Monday, January 31, 2011

Great service starts with identifying expectations

This is the starting point for great service. If you don’t understand the expectations of your customers, then everything that you do is likely to contribute to failing to meet them. Customers will have expectations whether you understand them or not. They usually consist of outcome factors and process factors and have a zone of tolerance for them to be acceptable.
The outcome factors relate to the reliability of the service/product and determine whether the service/product meets the customers’ expectations. The process factors relate to the customers experience and will determine if the customers’ expectations have been exceeded or not.

Quote from a research participant
Once you realise that the starting point is understanding expectations, everything else becomes a whole lot easier. All you have to do is ask people what they want, and then do your best to deliver that to them.

Wednesday, January 26, 2011

Australia Day - a time to say "Thanks!"

Not that we should limit ourselves to saying "Thanks!" to one day per year, but Australia Day offers an opportunity and a reminder to be thankful for what we have. Recently I posted an article titled the Thankful List.

Think about the things for which you are thankful and offer a genuine "thanks!" to at least one person today. Why not! For those of us who live in Australia we recognise that we are very lucky to live in a country full of opportunity and potential, while still remaining relatively safe.

I too would like to thank you for making the effort you are making to help make your organisations, institutions and centres of learning better places for the people who work/study there and the people you serve. You can never underestimate the positive difference that a lot of people doing a lot of 'little things' can make over time.

Enjoy today and once again, thank you!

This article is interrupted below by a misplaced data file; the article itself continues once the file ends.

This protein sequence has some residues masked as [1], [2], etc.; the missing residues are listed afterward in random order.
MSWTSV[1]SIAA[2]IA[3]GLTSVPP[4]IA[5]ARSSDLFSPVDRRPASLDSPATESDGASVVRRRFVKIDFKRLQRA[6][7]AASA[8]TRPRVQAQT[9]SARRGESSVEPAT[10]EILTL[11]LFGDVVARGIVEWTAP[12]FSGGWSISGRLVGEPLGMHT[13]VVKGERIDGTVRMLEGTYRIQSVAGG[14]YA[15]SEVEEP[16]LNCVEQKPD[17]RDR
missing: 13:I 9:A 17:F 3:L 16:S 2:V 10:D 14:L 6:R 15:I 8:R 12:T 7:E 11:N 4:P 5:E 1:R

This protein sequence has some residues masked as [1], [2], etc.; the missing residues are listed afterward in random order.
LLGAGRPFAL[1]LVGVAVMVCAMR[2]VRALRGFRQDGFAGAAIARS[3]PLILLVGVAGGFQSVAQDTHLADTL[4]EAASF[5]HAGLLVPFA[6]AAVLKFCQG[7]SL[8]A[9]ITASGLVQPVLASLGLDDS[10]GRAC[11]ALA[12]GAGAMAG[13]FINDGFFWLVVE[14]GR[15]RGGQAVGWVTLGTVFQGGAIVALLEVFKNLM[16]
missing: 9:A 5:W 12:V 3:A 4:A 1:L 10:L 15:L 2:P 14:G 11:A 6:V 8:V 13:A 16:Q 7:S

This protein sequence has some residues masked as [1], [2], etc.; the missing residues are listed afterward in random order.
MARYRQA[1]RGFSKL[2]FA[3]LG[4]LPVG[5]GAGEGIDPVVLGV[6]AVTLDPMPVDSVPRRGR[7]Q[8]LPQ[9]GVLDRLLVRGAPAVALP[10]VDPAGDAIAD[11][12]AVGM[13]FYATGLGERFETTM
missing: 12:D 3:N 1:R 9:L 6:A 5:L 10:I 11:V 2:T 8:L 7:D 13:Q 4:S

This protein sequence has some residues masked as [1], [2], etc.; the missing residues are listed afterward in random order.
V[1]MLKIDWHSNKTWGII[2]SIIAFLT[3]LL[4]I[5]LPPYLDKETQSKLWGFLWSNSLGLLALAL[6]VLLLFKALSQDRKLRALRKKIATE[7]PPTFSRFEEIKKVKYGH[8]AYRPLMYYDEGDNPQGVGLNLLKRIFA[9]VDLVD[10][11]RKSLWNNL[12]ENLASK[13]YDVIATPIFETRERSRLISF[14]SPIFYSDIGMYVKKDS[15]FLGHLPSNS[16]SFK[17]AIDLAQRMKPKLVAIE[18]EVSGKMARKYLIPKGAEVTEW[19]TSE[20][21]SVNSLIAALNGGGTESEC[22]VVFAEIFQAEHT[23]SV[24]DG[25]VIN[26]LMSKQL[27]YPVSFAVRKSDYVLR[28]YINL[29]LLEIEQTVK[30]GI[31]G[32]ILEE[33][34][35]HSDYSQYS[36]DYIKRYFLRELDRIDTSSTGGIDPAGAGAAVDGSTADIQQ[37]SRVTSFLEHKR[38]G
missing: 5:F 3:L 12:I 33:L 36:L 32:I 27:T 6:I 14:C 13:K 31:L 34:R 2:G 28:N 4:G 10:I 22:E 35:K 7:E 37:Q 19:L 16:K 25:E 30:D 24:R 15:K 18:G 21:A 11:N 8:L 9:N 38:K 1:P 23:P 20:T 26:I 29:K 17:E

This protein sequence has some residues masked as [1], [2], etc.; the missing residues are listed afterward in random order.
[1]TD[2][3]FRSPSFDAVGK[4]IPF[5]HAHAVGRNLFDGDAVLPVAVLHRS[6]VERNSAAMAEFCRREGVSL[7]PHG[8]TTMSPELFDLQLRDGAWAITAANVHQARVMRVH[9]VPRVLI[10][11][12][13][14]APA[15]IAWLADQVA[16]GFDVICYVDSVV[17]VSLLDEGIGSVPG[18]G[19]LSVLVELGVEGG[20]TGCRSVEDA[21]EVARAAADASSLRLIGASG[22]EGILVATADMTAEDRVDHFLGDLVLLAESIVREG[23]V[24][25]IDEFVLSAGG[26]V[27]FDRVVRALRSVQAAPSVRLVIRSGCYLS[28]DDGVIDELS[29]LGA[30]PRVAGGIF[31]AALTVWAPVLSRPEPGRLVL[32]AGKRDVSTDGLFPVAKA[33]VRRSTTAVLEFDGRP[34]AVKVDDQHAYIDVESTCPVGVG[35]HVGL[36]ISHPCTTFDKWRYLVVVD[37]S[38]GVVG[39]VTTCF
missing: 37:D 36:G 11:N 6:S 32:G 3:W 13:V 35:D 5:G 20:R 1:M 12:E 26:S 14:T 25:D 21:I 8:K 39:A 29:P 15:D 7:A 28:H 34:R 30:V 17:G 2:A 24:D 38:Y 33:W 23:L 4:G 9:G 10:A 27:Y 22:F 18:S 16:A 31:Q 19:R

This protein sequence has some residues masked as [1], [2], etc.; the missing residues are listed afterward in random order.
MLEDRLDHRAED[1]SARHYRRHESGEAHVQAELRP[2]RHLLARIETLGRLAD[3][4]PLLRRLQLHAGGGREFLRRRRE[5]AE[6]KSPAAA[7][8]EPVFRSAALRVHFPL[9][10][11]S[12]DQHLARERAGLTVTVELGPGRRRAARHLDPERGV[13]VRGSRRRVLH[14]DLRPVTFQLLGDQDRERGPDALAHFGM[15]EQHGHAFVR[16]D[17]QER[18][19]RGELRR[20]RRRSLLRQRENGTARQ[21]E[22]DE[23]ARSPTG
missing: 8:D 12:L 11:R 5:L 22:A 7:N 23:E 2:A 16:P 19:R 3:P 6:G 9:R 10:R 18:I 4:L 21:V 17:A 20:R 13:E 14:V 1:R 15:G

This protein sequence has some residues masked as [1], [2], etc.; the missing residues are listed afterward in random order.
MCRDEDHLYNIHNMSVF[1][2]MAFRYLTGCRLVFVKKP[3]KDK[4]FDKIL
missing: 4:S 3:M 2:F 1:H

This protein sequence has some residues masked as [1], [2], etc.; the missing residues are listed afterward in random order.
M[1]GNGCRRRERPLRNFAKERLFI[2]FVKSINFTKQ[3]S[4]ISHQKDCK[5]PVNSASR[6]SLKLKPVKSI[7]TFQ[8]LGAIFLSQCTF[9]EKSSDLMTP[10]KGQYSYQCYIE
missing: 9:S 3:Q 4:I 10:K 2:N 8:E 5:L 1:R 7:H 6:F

Monday, January 24, 2011

Formal learning 'on the job' a success

Much of our tertiary education system involves a separation of theory from practice. Recently, however, a new experiment to bring a fresh stream of talented people into the teaching profession has shifted from the traditional approach.

The Teach For Australia initiative selected 45 top university graduate students from 750 applicants across a wide range of course backgrounds. Despite wide criticism of the program, these students were then placed into an intensive 6-week teacher education program at Melbourne University.

The students were then sent to 'Associate' teaching positions in Victoria's toughest schools.

Throughout their practical teaching experience the students continue to study and undergo a formal mentoring program. In many ways this initiative mimics the style of training and development established in the vocational education system. The bottom line is that the students are learning by doing, supported by continued development of their knowledge of theory.

After the first year of the program, 95% percent of the students are continuing into the second year of teaching which is an outstanding achievement and highlights the value of mixing theory with practice.

As a qualified teacher myself (my first degree was a Bachelor of Education majoring in Physical Education) I have often thought that the 'apprenticeship' style of formal education might be better suited to the development of teachers. I have often thought the same about management development.

One of the great challenges for management development is the separation between theory and practice. When you are the only manager from your area completing a graduate management program it is very difficult to apply what you are learning in the workplace. It is even more difficult to discuss with colleagues why you are doing what you are doing. It is for this reason that formal corporate education programs where teams of people from the same company receive formal management training as a cohort have the potential to significantly enhance the transfer of theory into practice.

Looking back at the education example cited above, let's consider some of the reasons why this program has been successful despite it being highly criticised when it was introduced. I will take a Systems Thinking perspective on my analysis.

  1. The system required that the students who applied for the program had to be graduating from their current courses with high grades. This meant that the system was attracting students with a proven capacity to learn in a university environment.
  2. The students were aware from the outset that the program required them to teach in 'difficult' schools and that this commitment was for a two year period. In other words the students were highly aware of the 'big picture' into which they were enrolling.
  3. The students would be paid $45 per year for being in the program. This is a reasonable wage for a graduating student and what better way to receive a formal education than to be paid for doing it!
  4. The factors listed above meant that you had highly self-motivated people enrolling into the program.
  5. When only 45 positions were available and 750 applications were received the intrinsic value of the system was in evidence by the sheer numbers of applicants - students could see the long term value of the system.